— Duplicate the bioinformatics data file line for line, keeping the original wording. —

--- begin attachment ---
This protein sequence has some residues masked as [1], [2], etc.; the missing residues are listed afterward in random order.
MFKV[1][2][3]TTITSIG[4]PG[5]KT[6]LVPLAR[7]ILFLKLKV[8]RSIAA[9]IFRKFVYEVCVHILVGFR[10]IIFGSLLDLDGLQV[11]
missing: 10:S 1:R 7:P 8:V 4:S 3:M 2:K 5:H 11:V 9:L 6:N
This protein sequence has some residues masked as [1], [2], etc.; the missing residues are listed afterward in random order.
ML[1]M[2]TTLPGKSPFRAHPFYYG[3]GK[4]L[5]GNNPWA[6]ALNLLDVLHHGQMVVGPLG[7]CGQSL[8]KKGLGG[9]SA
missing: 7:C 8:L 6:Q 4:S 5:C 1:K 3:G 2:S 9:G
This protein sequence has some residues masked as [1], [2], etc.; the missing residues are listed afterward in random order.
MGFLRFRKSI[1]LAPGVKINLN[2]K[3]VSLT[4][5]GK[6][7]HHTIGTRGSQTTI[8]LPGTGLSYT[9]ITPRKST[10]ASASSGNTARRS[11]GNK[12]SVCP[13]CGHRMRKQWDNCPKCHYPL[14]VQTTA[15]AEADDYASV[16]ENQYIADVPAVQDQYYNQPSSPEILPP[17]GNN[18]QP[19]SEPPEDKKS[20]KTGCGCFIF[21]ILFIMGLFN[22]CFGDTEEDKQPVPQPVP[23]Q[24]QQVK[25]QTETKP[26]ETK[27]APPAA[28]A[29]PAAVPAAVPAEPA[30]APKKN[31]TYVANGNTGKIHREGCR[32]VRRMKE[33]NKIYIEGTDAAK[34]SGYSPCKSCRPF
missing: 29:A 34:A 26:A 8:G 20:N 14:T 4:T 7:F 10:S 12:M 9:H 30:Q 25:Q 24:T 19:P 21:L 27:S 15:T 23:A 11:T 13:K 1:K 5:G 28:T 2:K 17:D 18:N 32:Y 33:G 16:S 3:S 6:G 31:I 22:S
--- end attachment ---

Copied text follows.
This protein sequence has some residues masked as [1], [2], etc.; the missing residues are listed afterward in random order.
MFKV[1][2][3]TTITSIG[4]PG[5]KT[6]LVPLAR[7]ILFLKLKV[8]RSIAA[9]IFRKFVYEVCVHILVGFR[10]IIFGSLLDLDGLQV[11]
missing: 10:S 1:R 7:P 8:V 4:S 3:M 2:K 5:H 11:V 9:L 6:N
This protein sequence has some residues masked as [1], [2], etc.; the missing residues are listed afterward in random order.
ML[1]M[2]TTLPGKSPFRAHPFYYG[3]GK[4]L[5]GNNPWA[6]ALNLLDVLHHGQMVVGPLG[7]CGQSL[8]KKGLGG[9]SA
missing: 7:C 8:L 6:Q 4:S 5:C 1:K 3:G 2:S 9:G
This protein sequence has some residues masked as [1], [2], etc.; the missing residues are listed afterward in random order.
MGFLRFRKSI[1]LAPGVKINLN[2]K[3]VSLT[4][5]GK[6][7]HHTIGTRGSQTTI[8]LPGTGLSYT[9]ITPRKST[10]ASASSGNTARRS[11]GNK[12]SVCP[13]CGHRMRKQWDNCPKCHYPL[14]VQTTA[15]AEADDYASV[16]ENQYIADVPAVQDQYYNQPSSPEILPP[17]GNN[18]QP[19]SEPPEDKKS[20]KTGCGCFIF[21]ILFIMGLFN[22]CFGDTEEDKQPVPQPVP[23]Q[24]QQVK[25]QTETKP[26]ETK[27]APPAA[28]A[29]PAAVPAAVPAEPA[30]APKKN[31]TYVANGNTGKIHREGCR[32]VRRMKE[33]NKIYIEGTDAAK[34]SGYSPCKSCRPF
missing: 29:A 34:A 26:A 8:G 20:N 14:T 4:T 7:F 10:S 12:M 9:H 30:Q 25:Q 24:T 19:P 21:L 27:S 15:T 23:A 11:T 13:K 1:K 5:G 28:T 2:K 17:D 18:N 32:Y 33:G 16:S 3:S 6:G 31:I 22:S